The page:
After the sun descended below the horizon, I felt I should start heading back to the other side of the river.  I figured the Brooklyn Bridge had a foot-path, but wasn't sure.  After walking a short distance, my supposition was confirmed.  From atop the Brooklyn Bridge, I could see everything!  Manhattan, Brooklyn, the East River, The Stature of Liberty, the Manhattan Bridge... and I loved how the arches of the bridge complimented the city skyline.  This sunset was turning out to be exceptionally beautiful, with the gradient stretching across the city, headlights passing by underneath, city lights turning on, and the American Flag proudly raised straight ahead.  So, I set up my tripod (narrowly, so as to avoid passers-by), and captured this HDR panorama.  There were, as I said, passers-by, so I had to do some selective masking when it came to processing the bridge... But I decided to leave the tourist taking a picture of the American Flag (in between the Light pole and archway... easier to see when viewed large).  There are so many blue tones when photographing this city, the warmth of the sunset and streaking car lights added just enough red and white to give this image a distinctly American feel.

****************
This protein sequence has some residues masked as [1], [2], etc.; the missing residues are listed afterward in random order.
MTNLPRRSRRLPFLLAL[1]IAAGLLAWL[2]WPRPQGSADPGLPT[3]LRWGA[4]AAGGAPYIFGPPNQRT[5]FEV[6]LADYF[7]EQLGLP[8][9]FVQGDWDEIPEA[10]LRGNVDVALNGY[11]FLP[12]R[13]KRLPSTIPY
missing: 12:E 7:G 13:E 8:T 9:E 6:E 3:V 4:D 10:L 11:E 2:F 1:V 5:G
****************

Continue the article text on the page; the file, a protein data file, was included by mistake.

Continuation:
This HDR Panorama of New York City from the Brooklyn Bridge consists of 7-horizontal HDR frames.  Each HDR frame was created from 3-RAW images using Photomatix Pro and Photoshop.

I had a limited amount of time to explore the city, due to an arduous rehearsal schedule.  The next time I was able to get out was the night before my performance.  My dear friends at the Metropolitan Opera were able to get me comp tickets to see Rigoletto that night, so I had to be at the Met by 7:00.  My rehearsal got out at 4:30... enough time?  The sun set was scheduled for 5:15, surely I had enough time to make it back to my hotel, grab my gear, and get to the top of the Rockefeller building.  There was, as expected, a bit of a line to get to the top.  I thought it was funny that normally when I chase sunsets it's through the wilderness, trying to get to an advantageous spot for compositions.  This time I was chasing the sunset, but rather than contending with wilderness, I was contending with civilization (my least favorite activity is waiting in lines).  I must say, 30 Rock is a pretty impressive place!  Lot's, and lot's of money went into this building!  

The elevator ride up to the top was pretty cool... the ceiling of the lift was clear, and once the doors closed, the lights turned out and we could see up the shaft.  The shaft was lined with blue lights, and a neat video was projected on the clear ceiling, so the ride up looked like being launched on a raptor from a Battlestar.  

I made it!  It was 5:10, with the sun about a hand's width above the horizon.